By Matt Werner Times Sentinel Writer
Zionsville Times Sentinel
---- — Laura Yates didn’t cry when her kids shaved her head, but she cried the week before when she got a drastic change in her hairstyle.
Yates was diagnosed with breast cancer three days after Christmas last year and went through four rounds of chemotherapy in the spring. Now, she is cancer-free with a new hairstyle.
“My husband, Matt, had an idea to call my salon to see if they could do some different hairstyles and colors since it would be temporary and not something I would do on my own,” Yates said.
So she called her stylist of four years, Melissa Ingersoll, owner of Allure Salon, about the idea.
“When I first heard about what she was going through, I felt horrible because when it’s somebody so close to you, it just stops you in your tracks,” Ingersoll said. “After I got over that initial shock, we had no problem doing a couple different drastic styles for her.”
Yates went in to the salon with several friends and family members and made a party out of her first cut, going from shoulder-length strawberry blonde to a shorter, curly brunette.
The following week, Yates went back in for an even shorter, red style.
“That was the day that I got teary,” Yates said. “It was harder than getting my head shaved because it was so different for me.”
Ingersoll said they don’t often get to experiment with bold, drastic changes in hair styles, but it is a lot of fun to do.
“We can picture and suggest different styles, but I don’t think we would’ve suggested going as short as she did,” Ingersoll said. “Now we love her hair short. I think she’s much stronger and more confident now because of everything that has happened.”
When the day came for her children, Austin, 9, and Madison, 12, to shave her head, Yates was a little scared.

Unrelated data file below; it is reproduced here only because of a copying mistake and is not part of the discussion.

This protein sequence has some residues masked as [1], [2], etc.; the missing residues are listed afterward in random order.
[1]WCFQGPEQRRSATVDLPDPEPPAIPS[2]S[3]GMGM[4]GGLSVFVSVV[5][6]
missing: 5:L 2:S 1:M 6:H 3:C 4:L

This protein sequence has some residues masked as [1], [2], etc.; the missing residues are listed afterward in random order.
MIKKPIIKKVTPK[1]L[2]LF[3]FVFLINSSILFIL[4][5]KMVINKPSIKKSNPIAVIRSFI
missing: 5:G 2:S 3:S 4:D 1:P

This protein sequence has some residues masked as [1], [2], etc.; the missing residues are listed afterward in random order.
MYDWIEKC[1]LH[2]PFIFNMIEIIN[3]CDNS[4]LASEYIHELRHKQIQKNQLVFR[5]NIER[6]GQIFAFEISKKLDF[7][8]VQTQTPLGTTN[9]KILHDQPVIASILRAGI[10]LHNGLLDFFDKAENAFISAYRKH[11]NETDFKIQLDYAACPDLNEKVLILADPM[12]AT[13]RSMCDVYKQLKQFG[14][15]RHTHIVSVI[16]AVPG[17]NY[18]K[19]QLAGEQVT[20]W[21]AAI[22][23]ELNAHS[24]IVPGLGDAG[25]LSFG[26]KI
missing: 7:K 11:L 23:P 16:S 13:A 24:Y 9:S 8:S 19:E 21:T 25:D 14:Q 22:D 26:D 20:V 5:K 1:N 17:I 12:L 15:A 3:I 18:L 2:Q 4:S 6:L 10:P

“I was afraid that I would run into a room by myself and cry my eyes out,” she said. “I didn’t do that. The whole thing was made easier because it was not the hair that defined me that was coming out.”
Yates said choosing to have the different hairstyles gave her more confidence that she would make it through when it came time to have her head shaved.
“It was because my hair was so completely different,” she said. “It was like ‘I can do this’ because I had already looked so different for two weeks before I had it shaved.”
Yates said had it not been for Ingersoll and Allure, seeing her hair fall out would have been much more difficult.
“A woman’s hair is who she is,” Yates said. “If you have a bad hair day, you look bad. A woman’s hair is her glory; that’s who she is.”
Ingersoll saw the change in Yates and felt more women could benefit from having drastic hairstyle changes before losing their hair due to chemotherapy.
“It’s not her hair that’s coming out when it gets shaved,” Ingersoll said. “That is truly the discovery we made because of this. It really eased that transition for her. To be in the shower and see clumps of hair come out is devastating.”
Ingersoll said they will offer the program to any person going through chemotherapy.
“We’ll offer a person two changes, and you’ll get something completely different,” she said. “Even if we can just get one change in just to get that one big, dramatic change. We’ll really make it drastic, different and fun so we can celebrate it and not mourn the loss of your hair. We want to have fun with it and celebrate it so people aren’t as scared about it.”